Today’s blog is a guest post from Thijs Porck, a lecturer in the Department of English Language and Culture, Universiteit Leiden.
This week Erik’s tweet on cat-paws in a fifteenth-century manuscript went viral across facebook and the twittersphere when it was shared and commented on by thousands. Follow @erik_kwakkel today for more animal-themed tweets #manuscriptzoo
Everyone who has ever owned a cat will be familiar with their unmannerly feline habit of walking across your keyboard while you are typing. One of the manuscript pictures tweeted by @erik_kwakkel (http://twitter.com/erik_kwakkel/status/303614922103865346/photo/1 ) revealed that this is nothing new.
Although the medieval owner of this manuscript may have been quite annoyed with these paw marks on his otherwise neat manuscript, another fifteenth-century manuscript reveals that he got off lucky. A Deventer scribe, writing around 1420, found his manuscript ruined by a urine stain left there by a cat the night before…
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It was a grey day, grey like the wool of her coat. Small things make me trusting: red hair, humming along to an Al Green song. Time steps back with a smile as we wander woods under bare branches, squishing through mud for the experience of it; a carpet of leaves for our feet to kick. Or stretch out on them, staring up at the sky with shining brown eyes, as I marvel at small things and the luck of a beautiful, grey day. Small things -- a coffee cup empty and warm, a comfy chair empty and warm, hearts full, and warm.
I am a night owl. I’ve known this to be generally true for a long time, but I’ve only recently decided to take it on as part of my personality and acknowledge it more. As a teenager I fell in love with nighttime. It was so quiet and serene. The stillness afforded me solitude and time to be alone with my thoughts that daytime, with all its busyness, phony people, and loud, raucous emptiness could not. So much was going on, but none of it seemed to matter — or very little, anyway. I even took up running at night for a time. I’d lace up my running shoes and trot up and down my street in the suburbs, about a mile or so. (Luckily I outgrew that — wanting to run, I mean. I’ve since decided that I’m much more of a walker, and that’s fine.) But in that time I thought that perhaps my fondness for the night hours was but a reflection of my state in life — that it was part of my being a teenager, and that I would outgrow it when my body and mind matured a little and settled down. My parents evidently took that view, and I suppose I adopted it more or less without questioning it.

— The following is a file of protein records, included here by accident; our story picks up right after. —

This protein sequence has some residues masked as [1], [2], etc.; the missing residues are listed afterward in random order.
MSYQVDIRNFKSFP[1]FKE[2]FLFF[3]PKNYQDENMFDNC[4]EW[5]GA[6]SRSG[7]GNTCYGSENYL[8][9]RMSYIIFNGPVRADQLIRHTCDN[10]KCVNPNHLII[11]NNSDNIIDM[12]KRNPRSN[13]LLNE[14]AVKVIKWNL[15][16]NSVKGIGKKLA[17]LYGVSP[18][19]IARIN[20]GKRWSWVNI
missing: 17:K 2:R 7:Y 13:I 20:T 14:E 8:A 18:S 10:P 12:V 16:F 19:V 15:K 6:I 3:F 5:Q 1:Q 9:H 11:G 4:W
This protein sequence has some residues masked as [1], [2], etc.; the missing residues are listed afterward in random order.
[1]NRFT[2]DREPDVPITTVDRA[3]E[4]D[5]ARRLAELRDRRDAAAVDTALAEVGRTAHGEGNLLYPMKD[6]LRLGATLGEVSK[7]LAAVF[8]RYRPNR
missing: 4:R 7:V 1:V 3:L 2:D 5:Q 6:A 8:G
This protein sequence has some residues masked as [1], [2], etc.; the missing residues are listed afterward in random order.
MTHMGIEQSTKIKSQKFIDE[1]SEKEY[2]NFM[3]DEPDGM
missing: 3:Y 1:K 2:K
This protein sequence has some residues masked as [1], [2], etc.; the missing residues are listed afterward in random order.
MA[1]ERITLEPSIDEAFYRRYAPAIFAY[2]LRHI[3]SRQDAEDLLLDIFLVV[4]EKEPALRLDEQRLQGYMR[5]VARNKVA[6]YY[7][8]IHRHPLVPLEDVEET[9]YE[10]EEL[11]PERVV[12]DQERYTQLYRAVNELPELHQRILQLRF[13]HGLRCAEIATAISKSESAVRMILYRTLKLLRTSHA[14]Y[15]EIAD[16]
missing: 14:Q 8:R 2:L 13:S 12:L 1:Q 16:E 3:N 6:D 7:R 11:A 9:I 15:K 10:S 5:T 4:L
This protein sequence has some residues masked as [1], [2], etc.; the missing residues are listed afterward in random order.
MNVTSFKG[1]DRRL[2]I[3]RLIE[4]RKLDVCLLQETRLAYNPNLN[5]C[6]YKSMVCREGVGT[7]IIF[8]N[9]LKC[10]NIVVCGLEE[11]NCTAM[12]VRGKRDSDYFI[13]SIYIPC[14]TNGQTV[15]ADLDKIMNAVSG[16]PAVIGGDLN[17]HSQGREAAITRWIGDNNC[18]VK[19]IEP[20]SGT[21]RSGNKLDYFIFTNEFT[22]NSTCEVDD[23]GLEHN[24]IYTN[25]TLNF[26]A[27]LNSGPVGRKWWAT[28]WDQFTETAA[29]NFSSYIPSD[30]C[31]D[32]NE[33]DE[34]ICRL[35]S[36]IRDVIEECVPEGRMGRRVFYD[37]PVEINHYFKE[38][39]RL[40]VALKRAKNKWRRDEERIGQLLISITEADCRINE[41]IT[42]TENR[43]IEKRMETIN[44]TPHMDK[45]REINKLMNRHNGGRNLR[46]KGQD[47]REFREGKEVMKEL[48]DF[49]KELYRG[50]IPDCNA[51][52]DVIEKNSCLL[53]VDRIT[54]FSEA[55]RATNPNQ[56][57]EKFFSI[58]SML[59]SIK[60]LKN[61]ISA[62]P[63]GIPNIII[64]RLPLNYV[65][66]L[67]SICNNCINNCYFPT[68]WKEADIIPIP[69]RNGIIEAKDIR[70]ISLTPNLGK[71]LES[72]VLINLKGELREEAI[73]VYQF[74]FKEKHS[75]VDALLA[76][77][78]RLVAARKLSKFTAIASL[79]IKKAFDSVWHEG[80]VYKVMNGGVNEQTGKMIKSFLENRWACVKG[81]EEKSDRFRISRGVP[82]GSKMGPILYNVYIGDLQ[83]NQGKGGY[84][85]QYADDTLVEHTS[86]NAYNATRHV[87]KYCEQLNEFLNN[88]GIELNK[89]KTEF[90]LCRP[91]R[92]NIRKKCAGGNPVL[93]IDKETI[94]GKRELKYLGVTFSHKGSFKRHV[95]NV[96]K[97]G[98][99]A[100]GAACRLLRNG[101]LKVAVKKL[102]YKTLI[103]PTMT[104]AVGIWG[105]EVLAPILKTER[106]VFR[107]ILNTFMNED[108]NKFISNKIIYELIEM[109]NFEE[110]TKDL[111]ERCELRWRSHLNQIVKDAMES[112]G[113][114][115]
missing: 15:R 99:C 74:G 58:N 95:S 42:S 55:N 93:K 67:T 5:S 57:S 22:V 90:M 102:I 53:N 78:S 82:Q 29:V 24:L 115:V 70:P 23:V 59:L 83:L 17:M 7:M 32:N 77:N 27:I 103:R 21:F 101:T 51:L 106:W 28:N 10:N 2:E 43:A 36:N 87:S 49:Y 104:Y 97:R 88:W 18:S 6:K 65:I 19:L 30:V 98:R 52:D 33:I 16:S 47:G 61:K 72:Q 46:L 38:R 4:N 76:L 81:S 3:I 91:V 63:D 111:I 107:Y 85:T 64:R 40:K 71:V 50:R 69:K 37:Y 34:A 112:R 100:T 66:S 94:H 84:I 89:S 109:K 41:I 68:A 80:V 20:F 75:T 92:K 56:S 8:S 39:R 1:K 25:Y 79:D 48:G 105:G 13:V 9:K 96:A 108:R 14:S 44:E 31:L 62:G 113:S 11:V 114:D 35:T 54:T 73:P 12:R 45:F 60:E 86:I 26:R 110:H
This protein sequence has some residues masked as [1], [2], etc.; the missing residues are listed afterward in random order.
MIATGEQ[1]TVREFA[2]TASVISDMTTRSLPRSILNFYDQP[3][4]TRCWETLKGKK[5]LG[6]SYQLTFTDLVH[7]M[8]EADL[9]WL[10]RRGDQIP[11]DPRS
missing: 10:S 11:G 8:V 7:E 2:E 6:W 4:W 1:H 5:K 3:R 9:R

Then I got to college, and became almost nocturnal for a time. I think many college freshmen experience the same thing — they’re on their own, away from Mom & Dad’s rules and restrictions, so they do things just because they can. Like go for long, long, long walks at night when the weather’s pleasant and the spring breeze blows warmly, or stay up just because they can. I did too. I took to it with a vengeance. I was aided and abetted in this by massive amounts of caffeine, so much so that it’s a wonder I didn’t poison myself with it. Eventually terminal jitters and a perpetually wound-too-tight outlook persuaded me to back off on the coffee, or at least be a touch more judicious in its use. (That, too, is part of growing up.) But I was still a night owl. Life just made more sense by the light of the moon. I felt free to sort things out and muse in the night hours, knowing that most of the people around me had gone to bed (some long since.) I found the nighttime to be my best time for working, reading, thinking — and to a large extent it still is.
Then for the grad school I went to, I had to become an early riser. Classes started early, and I wanted to still have a devotional life and time for myself, even in the rigors of my studies. I was forced to curtail my late night sitting-up for the sake of being able to rise early to make it to class. I didn’t mind too much. I accepted it as part of the bargain.